There is lots of talk these days about the importance of embracing failure. And certainly, from a design perspective, there are many good reasons to do so. 

For one, actively and strategically acknowledging mistakes and how we might learn from them builds a culture of experimentation. However, the corollary to embracing failure is to celebrate success in each other. Here is a quick guide to three ways you can approach celebrating your colleagues. 

1. Accept. 

We spend more than 75 percent of the calendar year at work. We are expected to give "110 percent," yet not all of us feel like we are invited to bring our full selves to work. How much do you really know each other? What might happen if the skills you've cultivated in your favorite hobby were incorporated into the ways meetings were run? Acceptance starts with curiosity. Don't leave it to the annual retreat to get to know each other. Explore having more meet-ups at shorter intervals throughout the year to help you to understand and accept the fuller dimension of your colleagues.   

2. Encourage. 

One of the primary rules for giving feedback is to start with the positive. There is a physiological reason for this: the emotional pathway is faster than actual thought. When we are told we are wrong, that ignites neuro pathways in the same area of the brain as when we are in physical pain! This triggers the fight-flight response. Called identity protective cognition, we literally will try to defend our identity to the bitter end when faced with criticism. So soften the physiological and chemical responses in the body by giving words of encouragement and affirmation to each other in large and small acts. This goes a long way for when we will need to have more difficult conversations with each other.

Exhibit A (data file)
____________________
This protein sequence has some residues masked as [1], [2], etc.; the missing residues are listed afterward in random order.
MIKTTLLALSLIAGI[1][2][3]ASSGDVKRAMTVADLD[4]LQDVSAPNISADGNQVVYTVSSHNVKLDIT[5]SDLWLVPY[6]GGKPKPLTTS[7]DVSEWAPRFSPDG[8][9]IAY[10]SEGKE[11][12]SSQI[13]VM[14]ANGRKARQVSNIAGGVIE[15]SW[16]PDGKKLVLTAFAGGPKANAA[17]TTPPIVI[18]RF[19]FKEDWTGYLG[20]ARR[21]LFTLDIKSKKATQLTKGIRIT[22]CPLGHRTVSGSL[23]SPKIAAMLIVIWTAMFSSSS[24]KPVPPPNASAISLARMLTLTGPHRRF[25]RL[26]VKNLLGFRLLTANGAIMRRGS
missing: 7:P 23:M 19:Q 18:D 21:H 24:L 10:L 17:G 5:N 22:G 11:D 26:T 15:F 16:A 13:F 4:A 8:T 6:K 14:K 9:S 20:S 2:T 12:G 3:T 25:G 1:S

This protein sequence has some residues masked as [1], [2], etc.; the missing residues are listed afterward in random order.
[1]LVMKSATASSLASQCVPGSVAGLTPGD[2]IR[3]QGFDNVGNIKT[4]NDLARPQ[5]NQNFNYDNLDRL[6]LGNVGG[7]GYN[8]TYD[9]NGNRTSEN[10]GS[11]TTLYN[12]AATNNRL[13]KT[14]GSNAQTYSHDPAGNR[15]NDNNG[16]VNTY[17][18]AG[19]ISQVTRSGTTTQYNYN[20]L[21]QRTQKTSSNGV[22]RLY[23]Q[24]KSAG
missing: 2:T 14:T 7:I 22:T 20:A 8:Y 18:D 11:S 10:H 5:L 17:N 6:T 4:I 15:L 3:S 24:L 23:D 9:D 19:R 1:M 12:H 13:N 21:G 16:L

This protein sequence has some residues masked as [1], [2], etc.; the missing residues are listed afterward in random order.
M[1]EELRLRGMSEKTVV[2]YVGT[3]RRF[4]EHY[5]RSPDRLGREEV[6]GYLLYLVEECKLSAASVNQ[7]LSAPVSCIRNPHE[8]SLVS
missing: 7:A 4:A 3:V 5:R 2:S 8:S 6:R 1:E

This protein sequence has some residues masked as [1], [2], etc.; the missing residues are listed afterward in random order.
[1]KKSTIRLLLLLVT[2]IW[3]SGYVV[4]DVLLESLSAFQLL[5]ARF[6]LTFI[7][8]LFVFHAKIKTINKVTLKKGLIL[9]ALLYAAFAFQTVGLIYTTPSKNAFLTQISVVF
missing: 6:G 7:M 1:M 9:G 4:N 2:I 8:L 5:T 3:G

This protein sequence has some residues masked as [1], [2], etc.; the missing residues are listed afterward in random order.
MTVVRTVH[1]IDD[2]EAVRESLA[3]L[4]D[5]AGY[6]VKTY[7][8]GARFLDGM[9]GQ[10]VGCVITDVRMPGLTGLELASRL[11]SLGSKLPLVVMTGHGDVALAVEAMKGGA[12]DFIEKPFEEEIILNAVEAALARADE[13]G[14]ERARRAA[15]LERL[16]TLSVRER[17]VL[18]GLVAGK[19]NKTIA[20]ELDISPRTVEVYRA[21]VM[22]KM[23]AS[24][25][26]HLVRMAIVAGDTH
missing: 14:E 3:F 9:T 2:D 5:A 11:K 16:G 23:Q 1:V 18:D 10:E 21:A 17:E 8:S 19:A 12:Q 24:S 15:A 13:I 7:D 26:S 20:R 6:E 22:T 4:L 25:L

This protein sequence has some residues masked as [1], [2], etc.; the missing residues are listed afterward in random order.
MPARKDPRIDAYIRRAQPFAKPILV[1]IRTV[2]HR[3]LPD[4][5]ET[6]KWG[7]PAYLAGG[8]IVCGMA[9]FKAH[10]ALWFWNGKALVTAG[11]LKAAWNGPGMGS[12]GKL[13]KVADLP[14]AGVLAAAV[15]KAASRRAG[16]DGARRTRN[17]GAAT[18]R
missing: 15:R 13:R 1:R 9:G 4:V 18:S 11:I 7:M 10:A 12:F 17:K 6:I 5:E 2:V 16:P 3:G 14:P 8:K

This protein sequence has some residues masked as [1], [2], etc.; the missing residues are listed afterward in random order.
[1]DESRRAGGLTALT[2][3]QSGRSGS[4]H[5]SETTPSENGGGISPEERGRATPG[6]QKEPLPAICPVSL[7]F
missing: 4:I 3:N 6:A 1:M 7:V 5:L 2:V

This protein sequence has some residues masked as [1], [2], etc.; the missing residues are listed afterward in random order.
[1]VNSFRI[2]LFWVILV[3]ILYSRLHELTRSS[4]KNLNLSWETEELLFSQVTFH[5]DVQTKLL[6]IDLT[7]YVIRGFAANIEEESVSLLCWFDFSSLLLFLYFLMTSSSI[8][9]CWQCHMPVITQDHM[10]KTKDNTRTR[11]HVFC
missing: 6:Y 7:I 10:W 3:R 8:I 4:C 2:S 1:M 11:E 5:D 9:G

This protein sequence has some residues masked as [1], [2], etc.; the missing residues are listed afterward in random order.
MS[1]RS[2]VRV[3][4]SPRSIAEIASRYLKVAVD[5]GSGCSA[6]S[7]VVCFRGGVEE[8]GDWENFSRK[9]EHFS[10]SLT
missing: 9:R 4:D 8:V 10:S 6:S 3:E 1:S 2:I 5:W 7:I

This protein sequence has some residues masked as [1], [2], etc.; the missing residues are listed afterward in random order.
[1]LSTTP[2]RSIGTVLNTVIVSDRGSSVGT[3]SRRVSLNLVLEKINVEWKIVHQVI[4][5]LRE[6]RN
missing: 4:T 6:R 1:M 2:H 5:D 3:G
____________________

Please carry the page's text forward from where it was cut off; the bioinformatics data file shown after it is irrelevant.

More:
3. Validate. 

At the end of the day, people need and want to feel validated.  Validation is not about getting our way, but it is about visibility and recognition. We all need to be seen, heard and recognized. This goes a long way through the most difficult decision making processes, where not everyone will be the winner, but at least everyone will feel heard and included.

Fully celebrating each other has to be about more than the big hurrahs that an award at the end of a long tenure or a promotion brings. While those manifestations of success are important, it is also critical to celebrate each other in smaller doses, recognizing the full person by accepting, encouraging, and validating each other in incremental moments each day we work together.